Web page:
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We can't leave innovation up to our users


"The world never needed Beethoven's Fifth Symphony until he created it. Now we could not live without it."
-- Louis I. Kahn

In this Web 2.0-ish world we're supposed to be all about the users being in control. Where the "community" drives the product. But the user community can't create art. (And I use "art" with a lowercase "a" as in software, books, just about anything we might design and craft.) That's up to us.
(Threadless excepted)

Our users will tell us where the pain is. Our users will drive incremental improvements. But the user community can't do the revolutionary innovation for us. That's up to us.

The world never needed the iPod until Apple created it. Now, look how many of us could not live without it.
[And before you snark about how we're just trying to look cool or be fashionable... no, this is about the way in which we're able to integrate music into our lives in a way that wasn't possible before. But that's for another post.]

The world never needed GUIs.
Or digital cameras.
Or cafe mochas.
Or skateboards.

But I have a hard time imagining my life without those things.

I can survive without them. But do those things give me pleasure and enhance my life in ways that I'd rather not give up? Just as Kahn says about Beethoven's Fifth? (Actually, I prefer the 7th, but whatever) Yes. Were these "needs" manipulatively planted in my brain against my will? I don't think so.

The point is that sometimes:

"The creation of art is not the fulfillment of a need but the creation of a need.
(this is the first part of the quote at the top of this post) -- Louis I Kahn

FYI -- I was inspired to do this by the documentary I saw last night, My Architect, a film by Kahn's son (searching for the secret to his father). I highly recommend it.

(Picture of one of Kahn's best, the Salk Institute.)

Posted by Kathy on July 31, 2006 | Permalink


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Well spoken.

And there's more. Can you imagine that there was a time when people "could live without" vaccines? (That is, those who survived a lack of something that wasn't invented yet.)

Or think of how people "could live without" a theory of gravity for thousands of years -- until Newton triggered a cultural/scientific revolution.

Science is a creative pursuit, too.

Posted by: A.R.Yngve | Jul 31, 2006 3:46:03 PM

The Salk Institute is one of the best examples of bad modern architecture. Interesting in an abstract way, but totally lifeless. Chris Alexander wouldn't approve. ;-)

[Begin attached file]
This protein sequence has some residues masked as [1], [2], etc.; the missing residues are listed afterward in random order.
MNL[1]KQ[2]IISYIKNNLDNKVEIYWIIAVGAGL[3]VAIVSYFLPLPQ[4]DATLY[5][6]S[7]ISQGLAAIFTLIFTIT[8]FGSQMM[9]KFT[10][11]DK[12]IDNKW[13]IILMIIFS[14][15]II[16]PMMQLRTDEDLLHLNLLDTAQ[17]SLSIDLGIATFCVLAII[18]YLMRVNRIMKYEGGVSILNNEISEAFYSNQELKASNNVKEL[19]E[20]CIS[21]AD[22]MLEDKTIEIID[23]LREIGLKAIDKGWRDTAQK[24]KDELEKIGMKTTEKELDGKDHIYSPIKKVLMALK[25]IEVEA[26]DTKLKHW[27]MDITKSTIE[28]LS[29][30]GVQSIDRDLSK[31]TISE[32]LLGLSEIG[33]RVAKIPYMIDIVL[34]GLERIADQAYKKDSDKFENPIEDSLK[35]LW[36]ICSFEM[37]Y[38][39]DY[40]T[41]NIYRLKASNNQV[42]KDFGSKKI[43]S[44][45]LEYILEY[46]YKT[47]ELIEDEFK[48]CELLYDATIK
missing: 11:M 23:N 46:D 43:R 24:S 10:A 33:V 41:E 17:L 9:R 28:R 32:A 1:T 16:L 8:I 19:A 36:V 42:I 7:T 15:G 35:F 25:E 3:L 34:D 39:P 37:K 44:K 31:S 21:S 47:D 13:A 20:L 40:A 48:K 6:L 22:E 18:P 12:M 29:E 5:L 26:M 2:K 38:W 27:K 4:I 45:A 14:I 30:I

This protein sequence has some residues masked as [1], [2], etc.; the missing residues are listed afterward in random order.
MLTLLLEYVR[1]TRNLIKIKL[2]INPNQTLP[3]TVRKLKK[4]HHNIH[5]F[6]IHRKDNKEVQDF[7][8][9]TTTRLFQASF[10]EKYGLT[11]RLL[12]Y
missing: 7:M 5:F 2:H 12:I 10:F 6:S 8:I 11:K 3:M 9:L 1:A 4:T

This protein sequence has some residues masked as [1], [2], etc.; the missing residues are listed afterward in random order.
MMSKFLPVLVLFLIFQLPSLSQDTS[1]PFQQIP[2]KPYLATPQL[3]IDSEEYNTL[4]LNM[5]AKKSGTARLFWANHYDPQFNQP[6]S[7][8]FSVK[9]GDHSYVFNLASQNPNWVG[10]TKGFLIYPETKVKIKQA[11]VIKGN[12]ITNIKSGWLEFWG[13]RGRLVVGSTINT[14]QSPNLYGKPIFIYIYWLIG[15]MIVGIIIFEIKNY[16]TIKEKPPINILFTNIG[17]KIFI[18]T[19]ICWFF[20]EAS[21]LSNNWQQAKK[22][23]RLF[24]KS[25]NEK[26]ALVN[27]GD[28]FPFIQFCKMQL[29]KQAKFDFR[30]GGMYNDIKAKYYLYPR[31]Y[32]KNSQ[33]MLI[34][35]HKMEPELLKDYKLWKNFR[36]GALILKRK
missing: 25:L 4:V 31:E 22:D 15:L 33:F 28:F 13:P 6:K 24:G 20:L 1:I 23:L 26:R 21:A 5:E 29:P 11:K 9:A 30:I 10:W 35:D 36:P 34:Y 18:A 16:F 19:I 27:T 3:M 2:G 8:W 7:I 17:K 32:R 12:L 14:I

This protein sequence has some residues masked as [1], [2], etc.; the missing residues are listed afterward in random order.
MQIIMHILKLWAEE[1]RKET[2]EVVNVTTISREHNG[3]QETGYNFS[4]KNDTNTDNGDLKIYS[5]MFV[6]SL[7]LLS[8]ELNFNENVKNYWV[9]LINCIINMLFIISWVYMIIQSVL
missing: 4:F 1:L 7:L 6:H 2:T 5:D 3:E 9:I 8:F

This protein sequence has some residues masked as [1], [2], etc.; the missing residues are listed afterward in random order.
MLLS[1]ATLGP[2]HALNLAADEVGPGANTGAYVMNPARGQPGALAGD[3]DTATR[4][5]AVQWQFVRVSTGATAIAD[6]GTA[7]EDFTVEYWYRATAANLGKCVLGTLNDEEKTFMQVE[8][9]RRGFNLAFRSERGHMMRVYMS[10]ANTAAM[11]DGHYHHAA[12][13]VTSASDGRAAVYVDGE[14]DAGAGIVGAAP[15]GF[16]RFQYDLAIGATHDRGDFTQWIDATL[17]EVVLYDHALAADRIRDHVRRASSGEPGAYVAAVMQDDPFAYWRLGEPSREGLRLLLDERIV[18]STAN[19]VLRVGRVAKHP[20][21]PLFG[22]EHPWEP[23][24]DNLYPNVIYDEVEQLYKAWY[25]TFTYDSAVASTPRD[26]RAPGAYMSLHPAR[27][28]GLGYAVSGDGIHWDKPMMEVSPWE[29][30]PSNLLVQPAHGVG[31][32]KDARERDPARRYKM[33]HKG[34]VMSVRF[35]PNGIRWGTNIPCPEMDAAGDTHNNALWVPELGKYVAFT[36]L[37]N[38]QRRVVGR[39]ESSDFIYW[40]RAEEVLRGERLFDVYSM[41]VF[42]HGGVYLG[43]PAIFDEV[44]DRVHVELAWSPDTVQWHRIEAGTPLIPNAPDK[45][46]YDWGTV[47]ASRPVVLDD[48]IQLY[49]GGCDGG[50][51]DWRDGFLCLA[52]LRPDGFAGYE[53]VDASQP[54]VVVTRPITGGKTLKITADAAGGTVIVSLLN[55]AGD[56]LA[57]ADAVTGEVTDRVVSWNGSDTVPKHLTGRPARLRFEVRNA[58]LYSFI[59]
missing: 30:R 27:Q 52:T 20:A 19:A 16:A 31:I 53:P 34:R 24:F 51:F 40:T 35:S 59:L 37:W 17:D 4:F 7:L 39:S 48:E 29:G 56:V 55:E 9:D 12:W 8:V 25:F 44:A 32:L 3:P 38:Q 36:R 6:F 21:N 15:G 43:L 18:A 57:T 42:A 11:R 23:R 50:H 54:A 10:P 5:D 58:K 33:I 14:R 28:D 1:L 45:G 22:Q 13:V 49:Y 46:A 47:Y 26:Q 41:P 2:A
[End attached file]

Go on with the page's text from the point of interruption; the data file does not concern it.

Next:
Posted by: Chris Ryland | Jul 31, 2006 4:14:06 PM

Well said!

I think that in large part this can be attributed to the fact that radical change usually comes from the fringe. Unfortunately, most "customers" aren't on the fringe. They have been successful and are somewhere squarely in the middle of the bell curve. They like it there, it is safe and warm and cozy. You are making them happy, and they intend to keep it that way. And, you intend to keep things that way.

The problems come when customer focus crosses over into something more servile. It is subtle, but it happens. The trick is to make sure that while you are working to make your customers happy you are able to step back and look at the bigger picture. It has to be your vision, not theirs.

Like children, customers will eventually leave you. The ones that don't just end up sleeping in, hanging around the house all day, eating all of the food and drinking from the milk carton anyway. At some point, you WANT to part ways.

Posted by: Morgan Goeller | Jul 31, 2006 4:22:23 PM

Okay, so where did Coke-Mentos come from?

Posted by: Randy MacDonald | Jul 31, 2006 4:32:06 PM

Totally off topic, but that Salk Institute looks like the best skate spot everrr!

Posted by: huphtur | Jul 31, 2006 4:52:10 PM

I bookmarked a recent post over on Seth's blog because I couldn't get it out of my mind. He said, "Letting your customers set your standards is a dangerous game, because the race to the bottom is pretty easy to win."

I like what you're saying here...it's a related idea. Thanks!

Posted by: Mark | Jul 31, 2006 5:10:48 PM

About the Salk Institute .... that is one ugly building :). They say its for a reason, but I am not buying.

As for the post. I couldn't agree more. Yes, as companies, our fingers should be on the pulse of our customers, but to me that means more than just listening to customer requests. The best innovators realize when a certain product will find widespread use. That requires a very good understanding of the market, but that is different from implementing Customer feature request, A, B, C.